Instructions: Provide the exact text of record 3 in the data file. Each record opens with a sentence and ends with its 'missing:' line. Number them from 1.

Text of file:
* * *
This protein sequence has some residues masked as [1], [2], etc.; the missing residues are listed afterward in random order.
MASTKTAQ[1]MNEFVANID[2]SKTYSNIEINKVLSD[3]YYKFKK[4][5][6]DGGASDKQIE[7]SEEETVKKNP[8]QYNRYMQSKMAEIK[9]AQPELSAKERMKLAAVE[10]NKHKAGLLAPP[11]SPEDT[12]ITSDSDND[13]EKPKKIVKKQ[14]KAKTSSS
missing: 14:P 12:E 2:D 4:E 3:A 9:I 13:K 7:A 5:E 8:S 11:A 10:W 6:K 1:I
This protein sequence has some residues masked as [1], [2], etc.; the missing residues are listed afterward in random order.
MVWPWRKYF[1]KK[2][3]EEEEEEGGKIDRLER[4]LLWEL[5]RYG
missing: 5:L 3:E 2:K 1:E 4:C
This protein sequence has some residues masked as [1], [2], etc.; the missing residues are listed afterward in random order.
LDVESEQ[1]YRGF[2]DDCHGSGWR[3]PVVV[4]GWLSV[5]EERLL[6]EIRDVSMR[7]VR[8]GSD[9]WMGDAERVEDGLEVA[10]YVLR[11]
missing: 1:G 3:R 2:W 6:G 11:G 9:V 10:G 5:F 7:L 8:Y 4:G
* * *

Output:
This protein sequence has some residues masked as [1], [2], etc.; the missing residues are listed afterward in random order.
LDVESEQ[1]YRGF[2]DDCHGSGWR[3]PVVV[4]GWLSV[5]EERLL[6]EIRDVSMR[7]VR[8]GSD[9]WMGDAERVEDGLEVA[10]YVLR[11]
missing: 1:G 3:R 2:W 6:G 11:G 9:V 10:G 5:F 7:L 8:Y 4:G